The need to belong has been forwarded as a pervasive human motive, influencing a range of cognitive, emotional, and behavioral responses. The current research explored the influence of belongingness needs on the selective retention of social information. Just as physical hunger results in selective memory for food-relevant stimuli, it was hypothesized that social hunger, aroused when belongingness needs were unmet, would result in selective memory for socially relevant stimuli. In two studies, the authors used a simulated computer chat room to present brief acceptance or rejection experiences to participants. Participants then read a diary containing both social and individual events. In both, rejection experiences resulted in selective memory for the explicitly social events of the diary. The implication of these results for the existence and consequences of a basic need to belong are discussed.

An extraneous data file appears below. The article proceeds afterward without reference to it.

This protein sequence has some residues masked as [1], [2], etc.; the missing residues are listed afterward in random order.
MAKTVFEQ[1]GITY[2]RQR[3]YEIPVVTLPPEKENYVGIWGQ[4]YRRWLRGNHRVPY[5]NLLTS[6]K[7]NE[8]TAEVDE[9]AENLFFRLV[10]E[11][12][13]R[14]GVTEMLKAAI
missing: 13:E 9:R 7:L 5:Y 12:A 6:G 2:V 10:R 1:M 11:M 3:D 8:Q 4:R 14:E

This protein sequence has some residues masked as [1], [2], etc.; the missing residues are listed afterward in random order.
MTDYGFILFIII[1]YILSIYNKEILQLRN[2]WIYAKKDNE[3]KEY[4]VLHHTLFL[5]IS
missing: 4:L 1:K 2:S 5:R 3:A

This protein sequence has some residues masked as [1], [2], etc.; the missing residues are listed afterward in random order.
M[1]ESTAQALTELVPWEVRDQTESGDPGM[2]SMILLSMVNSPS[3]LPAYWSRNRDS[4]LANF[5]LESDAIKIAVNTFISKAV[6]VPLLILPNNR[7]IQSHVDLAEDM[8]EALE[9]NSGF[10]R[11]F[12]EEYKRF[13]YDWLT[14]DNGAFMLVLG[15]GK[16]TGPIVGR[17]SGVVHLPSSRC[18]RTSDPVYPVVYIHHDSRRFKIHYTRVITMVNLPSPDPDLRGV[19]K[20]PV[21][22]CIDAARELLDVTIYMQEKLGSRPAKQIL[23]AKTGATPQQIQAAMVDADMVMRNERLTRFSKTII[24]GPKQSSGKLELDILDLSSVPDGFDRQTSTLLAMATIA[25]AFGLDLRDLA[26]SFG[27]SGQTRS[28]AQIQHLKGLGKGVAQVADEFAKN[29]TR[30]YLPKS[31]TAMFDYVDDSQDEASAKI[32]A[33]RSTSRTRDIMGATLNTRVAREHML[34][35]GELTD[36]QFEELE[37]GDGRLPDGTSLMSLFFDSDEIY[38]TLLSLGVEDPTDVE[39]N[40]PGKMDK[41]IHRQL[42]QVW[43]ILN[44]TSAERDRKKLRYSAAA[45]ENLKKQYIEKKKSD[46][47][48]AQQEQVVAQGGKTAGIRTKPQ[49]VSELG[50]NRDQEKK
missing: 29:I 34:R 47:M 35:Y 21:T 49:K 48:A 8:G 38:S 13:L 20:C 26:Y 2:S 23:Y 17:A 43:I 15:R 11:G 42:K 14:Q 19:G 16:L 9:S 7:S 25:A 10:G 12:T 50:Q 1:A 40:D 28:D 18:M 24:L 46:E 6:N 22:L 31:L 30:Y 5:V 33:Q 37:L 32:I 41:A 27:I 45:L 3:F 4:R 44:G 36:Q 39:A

ASJC Scopus subject areas
- Social Psychology